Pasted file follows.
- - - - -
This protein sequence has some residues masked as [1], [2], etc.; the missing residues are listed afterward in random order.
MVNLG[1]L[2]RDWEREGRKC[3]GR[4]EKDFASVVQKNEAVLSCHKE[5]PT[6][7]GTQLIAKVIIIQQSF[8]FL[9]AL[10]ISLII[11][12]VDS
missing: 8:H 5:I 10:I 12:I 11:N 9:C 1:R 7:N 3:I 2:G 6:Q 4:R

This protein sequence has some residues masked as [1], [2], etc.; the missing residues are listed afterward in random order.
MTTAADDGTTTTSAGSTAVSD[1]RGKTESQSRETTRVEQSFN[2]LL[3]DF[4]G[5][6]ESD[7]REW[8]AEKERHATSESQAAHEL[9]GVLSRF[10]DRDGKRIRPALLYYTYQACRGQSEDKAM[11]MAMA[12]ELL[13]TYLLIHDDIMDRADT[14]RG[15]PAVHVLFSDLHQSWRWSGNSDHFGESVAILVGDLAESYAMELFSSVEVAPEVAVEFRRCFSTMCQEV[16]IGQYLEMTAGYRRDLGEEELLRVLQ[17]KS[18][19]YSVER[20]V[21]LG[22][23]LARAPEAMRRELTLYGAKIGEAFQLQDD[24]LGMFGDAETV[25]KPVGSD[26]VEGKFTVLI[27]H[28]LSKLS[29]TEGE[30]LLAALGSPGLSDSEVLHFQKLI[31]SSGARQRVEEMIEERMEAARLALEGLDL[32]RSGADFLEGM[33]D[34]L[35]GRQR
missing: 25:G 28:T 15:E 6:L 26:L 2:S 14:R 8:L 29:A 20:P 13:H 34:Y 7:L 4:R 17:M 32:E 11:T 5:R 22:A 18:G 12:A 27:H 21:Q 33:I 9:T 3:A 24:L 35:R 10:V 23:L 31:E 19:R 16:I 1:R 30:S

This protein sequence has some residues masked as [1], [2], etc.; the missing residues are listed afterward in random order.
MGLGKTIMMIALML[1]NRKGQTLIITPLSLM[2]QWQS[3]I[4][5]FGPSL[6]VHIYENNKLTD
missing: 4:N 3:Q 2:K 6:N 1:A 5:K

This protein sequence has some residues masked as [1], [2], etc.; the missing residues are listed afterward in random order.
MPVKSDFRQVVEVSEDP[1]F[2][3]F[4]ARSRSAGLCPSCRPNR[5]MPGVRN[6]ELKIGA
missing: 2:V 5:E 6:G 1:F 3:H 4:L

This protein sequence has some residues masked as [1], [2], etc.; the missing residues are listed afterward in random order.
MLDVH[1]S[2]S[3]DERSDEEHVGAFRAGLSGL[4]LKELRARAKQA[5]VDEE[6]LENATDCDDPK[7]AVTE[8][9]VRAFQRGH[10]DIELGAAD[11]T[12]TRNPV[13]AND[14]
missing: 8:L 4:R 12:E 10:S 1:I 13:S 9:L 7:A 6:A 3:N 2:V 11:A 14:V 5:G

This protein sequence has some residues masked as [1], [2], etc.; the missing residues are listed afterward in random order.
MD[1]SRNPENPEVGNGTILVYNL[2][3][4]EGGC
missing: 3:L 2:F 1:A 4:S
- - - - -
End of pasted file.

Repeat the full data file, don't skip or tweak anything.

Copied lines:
This protein sequence has some residues masked as [1], [2], etc.; the missing residues are listed afterward in random order.
MVNLG[1]L[2]RDWEREGRKC[3]GR[4]EKDFASVVQKNEAVLSCHKE[5]PT[6][7]GTQLIAKVIIIQQSF[8]FL[9]AL[10]ISLII[11][12]VDS
missing: 8:H 5:I 10:I 12:I 11:N 9:C 1:R 7:N 3:I 2:G 6:Q 4:R

This protein sequence has some residues masked as [1], [2], etc.; the missing residues are listed afterward in random order.
MTTAADDGTTTTSAGSTAVSD[1]RGKTESQSRETTRVEQSFN[2]LL[3]DF[4]G[5][6]ESD[7]REW[8]AEKERHATSESQAAHEL[9]GVLSRF[10]DRDGKRIRPALLYYTYQACRGQSEDKAM[11]MAMA[12]ELL[13]TYLLIHDDIMDRADT[14]RG[15]PAVHVLFSDLHQSWRWSGNSDHFGESVAILVGDLAESYAMELFSSVEVAPEVAVEFRRCFSTMCQEV[16]IGQYLEMTAGYRRDLGEEELLRVLQ[17]KS[18][19]YSVER[20]V[21]LG[22][23]LARAPEAMRRELTLYGAKIGEAFQLQDD[24]LGMFGDAETV[25]KPVGSD[26]VEGKFTVLI[27]H[28]LSKLS[29]TEGE[30]LLAALGSPGLSDSEVLHFQKLI[31]SSGARQRVEEMIEERMEAARLALEGLDL[32]RSGADFLEGM[33]D[34]L[35]GRQR
missing: 25:G 28:T 15:E 6:L 26:L 2:S 14:R 8:L 29:A 20:P 13:H 34:Y 7:L 4:R 17:M 32:E 11:T 5:R 22:A 18:G 12:A 27:H 21:Q 33:I 9:T 3:A 24:L 35:R 10:V 23:L 31:E 19:R 16:I 1:R 30:S

This protein sequence has some residues masked as [1], [2], etc.; the missing residues are listed afterward in random order.
MGLGKTIMMIALML[1]NRKGQTLIITPLSLM[2]QWQS[3]I[4][5]FGPSL[6]VHIYENNKLTD
missing: 4:N 3:Q 2:K 6:N 1:A 5:K

This protein sequence has some residues masked as [1], [2], etc.; the missing residues are listed afterward in random order.
MPVKSDFRQVVEVSEDP[1]F[2][3]F[4]ARSRSAGLCPSCRPNR[5]MPGVRN[6]ELKIGA
missing: 2:V 5:E 6:G 1:F 3:H 4:L

This protein sequence has some residues masked as [1], [2], etc.; the missing residues are listed afterward in random order.
MLDVH[1]S[2]S[3]DERSDEEHVGAFRAGLSGL[4]LKELRARAKQA[5]VDEE[6]LENATDCDDPK[7]AVTE[8][9]VRAFQRGH[10]DIELGAAD[11]T[12]TRNPV[13]AND[14]
missing: 8:L 4:R 12:E 10:S 1:I 13:S 9:L 7:A 6:A 3:N 2:V 11:A 14:V 5:G

This protein sequence has some residues masked as [1], [2], etc.; the missing residues are listed afterward in random order.
MD[1]SRNPENPEVGNGTILVYNL[2][3][4]EGGC
missing: 3:L 2:F 1:A 4:S